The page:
Sunday, September 26, 2021

Book Review: Hook Point: How to Stand Out in a 3 Second World

Hook Point: How to Stand Out in a 3 Second World by Brendan Kane

'Lo People,

Her Tangh-i-ness does not review books unless the writer's message appeals to her. Kindles, I must say, are a Book Hoarder's nightmare. They take you straight down the path of book addiction, but that is another topic altogether. Anyhoo, Her Tangh-i-ness read this book and now she has funny thoughts that Hook Point: How to Stand Out in a 3 Second World will help other writers she knows.

Writers are you listening? Actually, any Creatives in the house can take away Hook Point's actionable strategies. Her Tangh-i-ness believes as the book suggests "Think big." Up the Ante people. I have a feeling that Brendan Kane is a believer in the 100th monkey effect. There will be this explosion of writers building loyal followings because they have come up with their own interpretations of the techniques outlined in Hook Point: How to Stand Out in a 3 Second World.

But first I have some disturbing news for Writers/Creatives about the book.

Even Writing or Creating can be a business.

Gasp. Her Tangh-i-ness is a Creative and a Writer. I can't possibly be about business at the same time.

Her Tangh-i-ness will now launch into an imaginary conversation with Brendan Kane using quotes from the book.

Brendan Kane: "You provide your value by letting other people experience it."

Her Tangh-i-ness says: I must be ahead of the curve then. I'm priceless.

Brendan Kane: "You can't ask for money right away; you need to provide value first."

Her Tangh-i-ness says: But I'm priceless.

Brendan Kane: "Remember, the more value you give, the more value you get."

Her Tangh-i-ness: You know I'm priceless, right?

Brendan Kane throws up his hands and walks away.

Her Tangh-i-ness: There, I just proved my message.

PS. If you actually read the book you'll understand what that little exchange was about.

Note: Hook Point: How to Stand Out in a 3 Second World was a self-purchased digital title. Her Tangh-i-ness usually reviews on a for-the-love basis. No lucre has been involved.

Monday, March 1, 2021

In Defense of Wish-Fullfillment

In Defense of Wish-Fullfillment (An Essay about Writing) by Jarla Tangh

I’ve had it pointed out to me that I write wish-fulfillment stories.

My sister, Bobbi another writer, once took pleasure in a YA series called Sweet Valley High that I loathed. She loved it because it had the 1st-world problems of why won’t anyone in my peer group take me seriously, along with what dress to wear to that event, and what boy would be with the female characters on their quest to have an enviable semester or was it a summer. Who with any brain cells cares?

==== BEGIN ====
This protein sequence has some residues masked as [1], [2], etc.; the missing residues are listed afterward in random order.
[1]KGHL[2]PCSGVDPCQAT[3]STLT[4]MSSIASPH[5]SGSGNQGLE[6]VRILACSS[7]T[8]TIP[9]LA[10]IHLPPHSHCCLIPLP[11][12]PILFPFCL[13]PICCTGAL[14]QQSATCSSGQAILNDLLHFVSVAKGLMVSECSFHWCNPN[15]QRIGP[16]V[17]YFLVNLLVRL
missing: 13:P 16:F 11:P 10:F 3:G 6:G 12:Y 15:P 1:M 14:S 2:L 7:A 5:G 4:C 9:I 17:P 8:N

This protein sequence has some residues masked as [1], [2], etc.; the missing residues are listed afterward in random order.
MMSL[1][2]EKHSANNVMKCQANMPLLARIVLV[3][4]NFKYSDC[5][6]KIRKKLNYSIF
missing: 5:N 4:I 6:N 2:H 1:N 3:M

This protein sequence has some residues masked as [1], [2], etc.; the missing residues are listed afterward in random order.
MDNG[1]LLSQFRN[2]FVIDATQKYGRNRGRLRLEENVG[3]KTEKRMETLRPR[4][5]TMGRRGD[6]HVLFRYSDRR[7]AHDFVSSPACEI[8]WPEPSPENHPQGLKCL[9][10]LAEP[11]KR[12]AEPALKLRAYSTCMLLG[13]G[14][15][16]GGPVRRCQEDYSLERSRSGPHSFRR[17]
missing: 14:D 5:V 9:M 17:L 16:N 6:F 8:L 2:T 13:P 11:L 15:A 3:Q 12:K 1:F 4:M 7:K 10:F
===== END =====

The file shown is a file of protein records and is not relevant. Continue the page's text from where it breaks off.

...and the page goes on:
Yeah, I said it.

Sweet Valley High did nothing for me, as one can see, from my frothing at the mouth. First of all, the characters looked nothing like me. It’s not that I can’t relate to nonBlack characters. I’ll have you know I adore Lucy and Edmund Pevensie. The lovely thing about Narnia is I was able to just dwell there without being reminded of my otherness. C.S. Lewis put two humans in front of me and I wanted to know what would happen with the faun and the lion everyone kept talking about.

I am other. I am also Black. I accept that. So I want to read happy stories about others and Black characters that have magical things happening. I don’t want my others or my Black characters to suffer or struggle. People with 1st-world or Mainstream American problems do not get what it is to walk outside the door in public without being attacked for being other, specifically, Black. So why do I want to read or see others and Blacks getting attacked until the end?

Please don’t tell me that I’ll be inspired. I am not. I get angry. I have suffering and struggle in my ancestry.

It has me cringing when faced with people who look like me still living in tin-roofed shacks with outhouses in North Carolina. Where the hate in a general store leaves the tongue petrified to the floor of one’s mouth when a storekeeper barks at you. If I gave into the urge to verbally dismantle the bigot, I’d possibly end up at the end of a shotgun.